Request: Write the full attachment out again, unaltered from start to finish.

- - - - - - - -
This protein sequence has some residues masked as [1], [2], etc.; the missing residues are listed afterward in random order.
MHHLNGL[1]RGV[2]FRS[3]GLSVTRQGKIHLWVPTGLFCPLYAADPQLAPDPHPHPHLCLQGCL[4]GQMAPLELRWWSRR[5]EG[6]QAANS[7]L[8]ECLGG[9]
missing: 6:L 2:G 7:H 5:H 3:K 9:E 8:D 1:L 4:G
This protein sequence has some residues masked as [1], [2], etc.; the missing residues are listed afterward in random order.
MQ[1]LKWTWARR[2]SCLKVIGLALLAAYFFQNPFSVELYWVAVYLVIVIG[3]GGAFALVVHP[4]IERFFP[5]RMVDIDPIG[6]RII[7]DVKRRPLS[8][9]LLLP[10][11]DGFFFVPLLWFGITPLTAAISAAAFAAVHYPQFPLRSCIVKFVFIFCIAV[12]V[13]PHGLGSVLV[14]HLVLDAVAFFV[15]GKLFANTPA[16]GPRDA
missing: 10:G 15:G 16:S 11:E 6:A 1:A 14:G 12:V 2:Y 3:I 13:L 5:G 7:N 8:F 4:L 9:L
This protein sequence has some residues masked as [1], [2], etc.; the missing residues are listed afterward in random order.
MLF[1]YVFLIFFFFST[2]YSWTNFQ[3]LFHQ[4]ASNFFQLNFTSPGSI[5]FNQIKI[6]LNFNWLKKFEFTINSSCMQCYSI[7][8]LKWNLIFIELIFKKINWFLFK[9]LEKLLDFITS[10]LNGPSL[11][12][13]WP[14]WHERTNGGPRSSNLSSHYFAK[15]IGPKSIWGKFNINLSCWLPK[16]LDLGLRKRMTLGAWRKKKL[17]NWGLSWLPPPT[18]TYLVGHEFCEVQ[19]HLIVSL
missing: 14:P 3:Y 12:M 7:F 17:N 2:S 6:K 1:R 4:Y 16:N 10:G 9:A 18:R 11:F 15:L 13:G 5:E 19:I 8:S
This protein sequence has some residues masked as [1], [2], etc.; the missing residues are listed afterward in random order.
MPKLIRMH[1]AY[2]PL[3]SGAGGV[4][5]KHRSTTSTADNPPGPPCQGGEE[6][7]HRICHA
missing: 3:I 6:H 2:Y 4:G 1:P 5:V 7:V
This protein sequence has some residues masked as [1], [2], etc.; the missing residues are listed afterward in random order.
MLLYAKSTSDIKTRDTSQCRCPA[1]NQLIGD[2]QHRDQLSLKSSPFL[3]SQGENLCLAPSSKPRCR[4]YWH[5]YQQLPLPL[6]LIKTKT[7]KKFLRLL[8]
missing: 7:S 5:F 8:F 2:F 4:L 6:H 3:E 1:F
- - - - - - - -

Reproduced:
This protein sequence has some residues masked as [1], [2], etc.; the missing residues are listed afterward in random order.
MHHLNGL[1]RGV[2]FRS[3]GLSVTRQGKIHLWVPTGLFCPLYAADPQLAPDPHPHPHLCLQGCL[4]GQMAPLELRWWSRR[5]EG[6]QAANS[7]L[8]ECLGG[9]
missing: 6:L 2:G 7:H 5:H 3:K 9:E 8:D 1:L 4:G
This protein sequence has some residues masked as [1], [2], etc.; the missing residues are listed afterward in random order.
MQ[1]LKWTWARR[2]SCLKVIGLALLAAYFFQNPFSVELYWVAVYLVIVIG[3]GGAFALVVHP[4]IERFFP[5]RMVDIDPIG[6]RII[7]DVKRRPLS[8][9]LLLP[10][11]DGFFFVPLLWFGITPLTAAISAAAFAAVHYPQFPLRSCIVKFVFIFCIAV[12]V[13]PHGLGSVLV[14]HLVLDAVAFFV[15]GKLFANTPA[16]GPRDA
missing: 10:G 15:G 16:S 11:E 6:A 1:A 14:G 12:V 2:Y 3:I 13:L 5:G 7:N 8:F 4:L 9:L
This protein sequence has some residues masked as [1], [2], etc.; the missing residues are listed afterward in random order.
MLF[1]YVFLIFFFFST[2]YSWTNFQ[3]LFHQ[4]ASNFFQLNFTSPGSI[5]FNQIKI[6]LNFNWLKKFEFTINSSCMQCYSI[7][8]LKWNLIFIELIFKKINWFLFK[9]LEKLLDFITS[10]LNGPSL[11][12][13]WP[14]WHERTNGGPRSSNLSSHYFAK[15]IGPKSIWGKFNINLSCWLPK[16]LDLGLRKRMTLGAWRKKKL[17]NWGLSWLPPPT[18]TYLVGHEFCEVQ[19]HLIVSL
missing: 14:P 3:Y 12:M 7:F 17:N 2:S 6:K 1:R 4:Y 16:N 10:G 9:A 18:R 11:F 15:L 13:G 5:E 19:I 8:S
This protein sequence has some residues masked as [1], [2], etc.; the missing residues are listed afterward in random order.
MPKLIRMH[1]AY[2]PL[3]SGAGGV[4][5]KHRSTTSTADNPPGPPCQGGEE[6][7]HRICHA
missing: 3:I 6:H 2:Y 4:G 1:P 5:V 7:V
This protein sequence has some residues masked as [1], [2], etc.; the missing residues are listed afterward in random order.
MLLYAKSTSDIKTRDTSQCRCPA[1]NQLIGD[2]QHRDQLSLKSSPFL[3]SQGENLCLAPSSKPRCR[4]YWH[5]YQQLPLPL[6]LIKTKT[7]KKFLRLL[8]
missing: 7:S 5:F 8:F 2:F 4:L 6:H 3:E 1:F